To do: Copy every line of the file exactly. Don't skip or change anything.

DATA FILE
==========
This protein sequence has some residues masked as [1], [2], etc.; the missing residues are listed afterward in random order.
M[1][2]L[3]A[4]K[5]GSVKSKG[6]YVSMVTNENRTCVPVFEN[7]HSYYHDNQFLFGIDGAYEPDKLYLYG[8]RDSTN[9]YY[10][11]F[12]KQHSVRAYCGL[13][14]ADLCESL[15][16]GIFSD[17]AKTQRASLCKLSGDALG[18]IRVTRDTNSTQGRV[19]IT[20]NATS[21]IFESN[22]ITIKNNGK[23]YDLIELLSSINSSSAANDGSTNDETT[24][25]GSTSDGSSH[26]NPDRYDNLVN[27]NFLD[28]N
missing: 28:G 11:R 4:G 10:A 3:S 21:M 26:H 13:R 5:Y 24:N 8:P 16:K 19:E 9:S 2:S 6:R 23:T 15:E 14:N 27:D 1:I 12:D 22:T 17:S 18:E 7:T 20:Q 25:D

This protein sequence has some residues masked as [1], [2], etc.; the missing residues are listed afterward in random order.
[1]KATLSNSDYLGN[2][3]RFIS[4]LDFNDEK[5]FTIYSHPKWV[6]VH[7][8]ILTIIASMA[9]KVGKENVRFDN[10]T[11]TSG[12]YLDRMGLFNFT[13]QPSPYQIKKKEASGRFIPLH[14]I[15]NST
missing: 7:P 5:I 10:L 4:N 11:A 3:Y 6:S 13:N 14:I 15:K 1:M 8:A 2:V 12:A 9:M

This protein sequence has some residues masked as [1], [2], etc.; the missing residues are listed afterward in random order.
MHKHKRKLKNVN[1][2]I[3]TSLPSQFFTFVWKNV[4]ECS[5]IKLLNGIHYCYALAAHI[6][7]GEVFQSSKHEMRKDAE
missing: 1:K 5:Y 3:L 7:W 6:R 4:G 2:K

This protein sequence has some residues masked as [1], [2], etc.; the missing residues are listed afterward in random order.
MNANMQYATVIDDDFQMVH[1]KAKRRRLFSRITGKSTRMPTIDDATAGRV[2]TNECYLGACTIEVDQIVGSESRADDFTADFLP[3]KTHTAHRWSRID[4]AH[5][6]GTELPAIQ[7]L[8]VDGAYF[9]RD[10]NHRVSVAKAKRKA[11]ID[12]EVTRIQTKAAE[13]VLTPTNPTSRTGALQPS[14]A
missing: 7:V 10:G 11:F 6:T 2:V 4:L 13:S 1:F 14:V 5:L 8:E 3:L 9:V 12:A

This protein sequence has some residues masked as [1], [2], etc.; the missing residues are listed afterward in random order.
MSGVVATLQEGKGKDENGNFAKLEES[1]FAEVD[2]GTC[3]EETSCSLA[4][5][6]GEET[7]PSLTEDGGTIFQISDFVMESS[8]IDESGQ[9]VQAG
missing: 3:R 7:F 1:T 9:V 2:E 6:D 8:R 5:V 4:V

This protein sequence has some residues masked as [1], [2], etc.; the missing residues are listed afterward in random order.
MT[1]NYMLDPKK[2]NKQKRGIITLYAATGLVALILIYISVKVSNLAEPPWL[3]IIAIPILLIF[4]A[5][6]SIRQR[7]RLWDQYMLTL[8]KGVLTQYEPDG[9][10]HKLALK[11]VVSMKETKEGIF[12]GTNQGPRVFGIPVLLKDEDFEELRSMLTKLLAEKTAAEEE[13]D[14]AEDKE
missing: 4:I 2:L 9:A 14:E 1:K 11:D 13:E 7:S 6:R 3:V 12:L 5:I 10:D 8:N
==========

This protein sequence has some residues masked as [1], [2], etc.; the missing residues are listed afterward in random order.
M[1][2]L[3]A[4]K[5]GSVKSKG[6]YVSMVTNENRTCVPVFEN[7]HSYYHDNQFLFGIDGAYEPDKLYLYG[8]RDSTN[9]YY[10][11]F[12]KQHSVRAYCGL[13][14]ADLCESL[15][16]GIFSD[17]AKTQRASLCKLSGDALG[18]IRVTRDTNSTQGRV[19]IT[20]NATS[21]IFESN[22]ITIKNNGK[23]YDLIELLSSINSSSAANDGSTNDETT[24][25]GSTSDGSSH[26]NPDRYDNLVN[27]NFLD[28]N
missing: 28:G 11:R 4:G 10:A 3:S 21:M 26:H 13:R 5:Y 24:N 8:P 16:K 19:E 9:S 2:S 6:R 23:T 15:E 14:N 27:D 1:I 12:D 22:T 17:S 18:E 7:T 20:Q 25:D

This protein sequence has some residues masked as [1], [2], etc.; the missing residues are listed afterward in random order.
[1]KATLSNSDYLGN[2][3]RFIS[4]LDFNDEK[5]FTIYSHPKWV[6]VH[7][8]ILTIIASMA[9]KVGKENVRFDN[10]T[11]TSG[12]YLDRMGLFNFT[13]QPSPYQIKKKEASGRFIPLH[14]I[15]NST
missing: 7:P 5:I 10:L 4:N 11:A 3:Y 6:S 13:N 14:I 15:K 1:M 8:A 2:V 12:A 9:M

This protein sequence has some residues masked as [1], [2], etc.; the missing residues are listed afterward in random order.
MHKHKRKLKNVN[1][2]I[3]TSLPSQFFTFVWKNV[4]ECS[5]IKLLNGIHYCYALAAHI[6][7]GEVFQSSKHEMRKDAE
missing: 1:K 5:Y 3:L 7:W 6:R 4:G 2:K

This protein sequence has some residues masked as [1], [2], etc.; the missing residues are listed afterward in random order.
MNANMQYATVIDDDFQMVH[1]KAKRRRLFSRITGKSTRMPTIDDATAGRV[2]TNECYLGACTIEVDQIVGSESRADDFTADFLP[3]KTHTAHRWSRID[4]AH[5][6]GTELPAIQ[7]L[8]VDGAYF[9]RD[10]NHRVSVAKAKRKA[11]ID[12]EVTRIQTKAAE[13]VLTPTNPTSRTGALQPS[14]A
missing: 7:V 10:G 11:F 6:T 2:V 4:L 13:S 1:F 14:V 5:L 8:E 3:L 9:V 12:A

This protein sequence has some residues masked as [1], [2], etc.; the missing residues are listed afterward in random order.
MSGVVATLQEGKGKDENGNFAKLEES[1]FAEVD[2]GTC[3]EETSCSLA[4][5][6]GEET[7]PSLTEDGGTIFQISDFVMESS[8]IDESGQ[9]VQAG
missing: 3:R 7:F 1:T 9:V 2:E 6:D 8:R 5:V 4:V

This protein sequence has some residues masked as [1], [2], etc.; the missing residues are listed afterward in random order.
MT[1]NYMLDPKK[2]NKQKRGIITLYAATGLVALILIYISVKVSNLAEPPWL[3]IIAIPILLIF[4]A[5][6]SIRQR[7]RLWDQYMLTL[8]KGVLTQYEPDG[9][10]HKLALK[11]VVSMKETKEGIF[12]GTNQGPRVFGIPVLLKDEDFEELRSMLTKLLAEKTAAEEE[13]D[14]AEDKE
missing: 4:I 2:L 9:A 14:E 1:K 11:D 13:E 7:S 6:R 3:V 12:L 5:I 10:D 8:N